Some 20 years ago, Arimoto, Kawamura, and Miyazaki (1984) were among the first to develop a theory of learning specifically tailored to single-loop control problems. Upon observing the human tendency to learn from experience, they were led to ask whether it would be possible to implement a similar ability in the automatic operation of dynamical systems. In answer, they proposed a ‘betterment process’, now known as iterative learning control (ILC). The method proved effective and inspired a great number of researchers. Over the years, Arimoto's original algorithm has been modified and extended in a number of ways: assumptions have been relaxed, robustness has been improved, and convergence properties have been laid out in detail. See Moore, Dahleh, and Bhattacharyya (1992) and Amann, Owens, and Rogers (1994) for an overview of early results. Today, there is an extensive literature covering a wealth of different learning rules applicable to a wide range of systems, both linear and nonlinear. Recent surveys include Moore (1999), Chen and Wen (1999), and Xu and Tan (2003). In the early days, questions of analysis and synthesis were addressed almost exclusively within a time-domain framework which was built around the finite-trial-length postulate (Arimoto, 1998, chap. 1; Arimoto et al., 1984). This framework became the standard for many years and is still among the most commonly used today. Yet, over the course of two decades, a variety of other techniques have been introduced, some to considerable effect. This paper is about one such technique. The technique in question originates in the early nineties, when, following developments in the general field of control, people begin to view ILC as an H∞H∞ synthesis problem. The synthesis problem is to minimize a performance criterion, typically the mean-squared tracking error, over the space of bounded (real-rational) transfer functions, RH∞RH∞. See, for example, Padieu and Su (1990), Kavli (1992), Amann, Owens, Rogers, and Wahl (1996), and Moore et al. (1992). In this approach the finite-trial-length postulate is dropped and an extra assumption introduced, namely that learning operators be causal (recall that every element in RH∞RH∞ defines a causal bounded (finite-dimensional) LTI operator). At the time, few would have anticipated that as natural a role as causality plays in conventional feedback control, as restrictive and unnecessary it would prove in the context of ILC. The success of Arimoto's learning rule was known to be tied up with the availability of a future error (i.e. with a non-causal ingredient of some kind). And indeed, the fact that a learning operator need not be causal was well-established ( Moore et al., 1992 and Moore, 1999). Yet it would seem that the precise reason as to why causality should affect ILC performance the ways it does was not known. In contrast, the implications for compensator design were well-understood, owing largely to the classical work of Bode. By the time Goldsmith, 2001 and Goldsmith, 2002 introduced the notion of equivalent feedback, the fact that causality seriously impairs the achievable performance was widely acknowledged, and studies into the merits of non-causal ILC were well-underway. Indeed, the thesis that a non-causal approach would constitute ‘the only viable route for ILC’ ( Goldsmith, 2002, p. 708) had been voiced by others before. It would appear however that Goldsmith was the first to provide compelling evidence for it. The evidence has been contested (see Owens and Rogers, 2004 and Goldsmith, 2004) but as of yet the thesis has not been overthrown. The work presented in this paper builds on that of Goldsmith's. We provideseveral extensions, most notably a converse result, which states that the set of equivalent controllers is generally but a subset of all stabilizing controllers. Conditions under which both sets coincide are given. Also, we state precise conditions (as captured by our notion of admissibility) under which causal ILC and conventional feedback are equivalent and provide an example of a causal iteration with an equivalent controller that is destabilizing. Following Padieu and Su (1990), Kavli (1992), Moore et al. (1992), Moore (1993), de Roover (1996) and Amann et al. (1996), among others, this paper poses the problem of ILC as a two-parameter synthesis problem. The parameters are assumed causal bounded operators acting on the current input and current error, respectively. Our approach comprises the following steps. First, a notion of admissibility is introduced. This notion is used to single out ‘bad’ pairs of operators. Then the two-parameter problem is shown to be overparameterized; that is, different admissible pairs are shown to induce different sequences converging to the same fixed point. Redundancy is removed by grouping ‘equivalent pairs’ into equivalence classes, restricting attention to class representatives. Finally, the resulting one-parameter problem is shown to be a standard compensator design problem. The organization of the paper is as follows. Section 2 introduces the problem of ILC. Two problem cases are identified and discussed in subsequent sections: standard ILC in Section 3 and current-cycle-feedback-ILC (CCF-ILC) in Section 4. Section 5 closes with conclusions and recommendations.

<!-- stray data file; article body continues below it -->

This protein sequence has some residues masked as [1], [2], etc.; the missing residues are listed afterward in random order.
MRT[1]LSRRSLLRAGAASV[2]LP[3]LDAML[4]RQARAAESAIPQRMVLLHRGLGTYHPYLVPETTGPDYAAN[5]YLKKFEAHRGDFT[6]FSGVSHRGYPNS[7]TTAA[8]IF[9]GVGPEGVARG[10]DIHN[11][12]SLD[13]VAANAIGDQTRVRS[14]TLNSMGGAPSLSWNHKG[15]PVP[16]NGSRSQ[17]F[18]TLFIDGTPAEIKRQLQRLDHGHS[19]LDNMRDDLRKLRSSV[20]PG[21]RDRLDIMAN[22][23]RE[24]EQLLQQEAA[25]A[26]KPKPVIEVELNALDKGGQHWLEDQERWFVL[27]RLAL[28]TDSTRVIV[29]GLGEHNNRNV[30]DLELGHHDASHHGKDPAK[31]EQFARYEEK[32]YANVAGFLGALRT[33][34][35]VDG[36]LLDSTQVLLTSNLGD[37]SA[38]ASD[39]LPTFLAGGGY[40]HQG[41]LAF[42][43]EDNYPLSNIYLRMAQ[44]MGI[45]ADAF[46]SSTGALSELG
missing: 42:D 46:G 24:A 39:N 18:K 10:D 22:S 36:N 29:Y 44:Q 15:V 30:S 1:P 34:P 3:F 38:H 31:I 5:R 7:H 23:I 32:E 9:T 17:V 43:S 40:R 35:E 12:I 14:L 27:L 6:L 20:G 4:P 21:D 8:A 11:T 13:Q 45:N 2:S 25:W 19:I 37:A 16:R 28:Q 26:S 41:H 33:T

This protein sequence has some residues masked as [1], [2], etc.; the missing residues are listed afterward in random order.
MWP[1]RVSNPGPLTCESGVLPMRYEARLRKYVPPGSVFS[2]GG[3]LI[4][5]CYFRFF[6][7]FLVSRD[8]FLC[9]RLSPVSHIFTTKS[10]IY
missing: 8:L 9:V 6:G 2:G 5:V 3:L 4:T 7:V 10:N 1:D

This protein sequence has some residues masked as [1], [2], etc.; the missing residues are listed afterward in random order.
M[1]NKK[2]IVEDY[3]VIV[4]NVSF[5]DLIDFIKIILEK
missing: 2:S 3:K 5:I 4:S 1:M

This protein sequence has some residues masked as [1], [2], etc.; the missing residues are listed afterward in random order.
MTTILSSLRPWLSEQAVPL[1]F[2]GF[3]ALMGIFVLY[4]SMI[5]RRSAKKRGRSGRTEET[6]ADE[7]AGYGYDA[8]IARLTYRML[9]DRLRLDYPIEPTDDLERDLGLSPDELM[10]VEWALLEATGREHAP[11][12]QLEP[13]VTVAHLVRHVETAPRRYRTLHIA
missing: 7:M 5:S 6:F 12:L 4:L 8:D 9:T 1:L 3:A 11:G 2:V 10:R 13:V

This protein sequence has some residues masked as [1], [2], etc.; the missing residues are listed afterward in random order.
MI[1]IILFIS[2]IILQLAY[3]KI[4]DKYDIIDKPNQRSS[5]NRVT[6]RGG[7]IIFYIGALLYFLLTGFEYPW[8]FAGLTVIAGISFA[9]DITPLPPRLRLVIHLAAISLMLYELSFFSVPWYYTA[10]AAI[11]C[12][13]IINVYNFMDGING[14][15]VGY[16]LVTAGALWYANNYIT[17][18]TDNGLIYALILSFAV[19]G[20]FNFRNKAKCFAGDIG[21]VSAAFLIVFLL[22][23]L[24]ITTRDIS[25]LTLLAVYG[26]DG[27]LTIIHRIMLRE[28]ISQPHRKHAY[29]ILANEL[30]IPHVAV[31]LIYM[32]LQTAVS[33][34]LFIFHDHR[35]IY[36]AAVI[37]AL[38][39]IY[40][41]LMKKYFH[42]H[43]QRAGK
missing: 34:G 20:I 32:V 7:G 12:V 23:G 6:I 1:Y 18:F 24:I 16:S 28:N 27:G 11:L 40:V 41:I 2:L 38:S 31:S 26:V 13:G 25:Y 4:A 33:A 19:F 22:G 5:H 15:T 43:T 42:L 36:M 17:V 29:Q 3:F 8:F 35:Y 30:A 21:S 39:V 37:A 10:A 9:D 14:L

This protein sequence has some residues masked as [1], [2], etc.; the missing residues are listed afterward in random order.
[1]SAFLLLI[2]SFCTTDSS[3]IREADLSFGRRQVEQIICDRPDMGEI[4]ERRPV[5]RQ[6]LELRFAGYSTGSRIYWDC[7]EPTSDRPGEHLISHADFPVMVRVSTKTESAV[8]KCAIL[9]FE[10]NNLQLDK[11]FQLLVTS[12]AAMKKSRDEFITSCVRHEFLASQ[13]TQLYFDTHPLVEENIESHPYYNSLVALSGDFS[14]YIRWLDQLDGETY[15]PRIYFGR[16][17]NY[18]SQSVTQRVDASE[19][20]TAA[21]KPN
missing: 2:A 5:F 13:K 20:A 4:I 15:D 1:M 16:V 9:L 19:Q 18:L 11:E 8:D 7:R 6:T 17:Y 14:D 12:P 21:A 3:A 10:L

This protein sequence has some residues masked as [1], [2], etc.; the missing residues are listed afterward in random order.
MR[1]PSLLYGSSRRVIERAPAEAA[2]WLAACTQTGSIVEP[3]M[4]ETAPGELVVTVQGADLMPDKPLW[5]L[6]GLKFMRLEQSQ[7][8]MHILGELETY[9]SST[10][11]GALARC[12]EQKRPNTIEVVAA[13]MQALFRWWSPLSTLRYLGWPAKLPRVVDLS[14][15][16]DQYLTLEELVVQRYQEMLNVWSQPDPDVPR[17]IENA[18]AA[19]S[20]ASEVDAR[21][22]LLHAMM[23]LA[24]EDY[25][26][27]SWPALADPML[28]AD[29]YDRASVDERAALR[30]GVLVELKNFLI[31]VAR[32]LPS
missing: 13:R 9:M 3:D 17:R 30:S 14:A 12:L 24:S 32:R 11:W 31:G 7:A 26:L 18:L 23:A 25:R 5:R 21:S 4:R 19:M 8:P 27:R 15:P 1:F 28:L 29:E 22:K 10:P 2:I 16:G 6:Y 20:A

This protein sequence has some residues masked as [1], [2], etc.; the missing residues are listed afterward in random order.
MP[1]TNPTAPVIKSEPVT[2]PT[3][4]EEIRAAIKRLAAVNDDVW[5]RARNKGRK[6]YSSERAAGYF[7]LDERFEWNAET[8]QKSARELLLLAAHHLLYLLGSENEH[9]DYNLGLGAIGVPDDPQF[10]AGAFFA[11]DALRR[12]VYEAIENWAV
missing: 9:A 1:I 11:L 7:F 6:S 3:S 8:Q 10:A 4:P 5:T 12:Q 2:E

نتیجه گیری انگلیسی
In this paper we have characterized the set of admissible pairs for a class of linear learning rules. Specifically, for the stable plant case, we have shown that the set of admissible pairs is isomorphic to the set of stabilizing feedback controllers and we have explored the consequences of this result. For the case of an unstable plant under CCF, we showed that the set of admissible pairs is generally smaller than the set of stabilizing controllers. At a more general level, our analysis suggests that, under certain specific conditions detailed in the paper, causal ILC and conventional feedback are truly equivalent methods. If these conditions are not satisfied, equivalence cannot be established. From the results it is clear that causality constrains the application of ILC to a point that one can reasonably question its use. While the strength of ILC is in its potential to exploit information that is inaccessible to conventional controllers, this very potential does not materialize in causal ILC. In view of this we propose that future research should focus on non-causal ILC. The framework developed in this paper can readily be extended to incorporate non-causal operators (Verwoerd, 2005), and it would seem that extensions to nonlinear operators are also possible. Given in particular the body of literature on the Youla parameterization problem for nonlinear systems, it seems reasonable to expect that the correspondence between ILC and conventional feedback control extends beyond the realm of linear systems.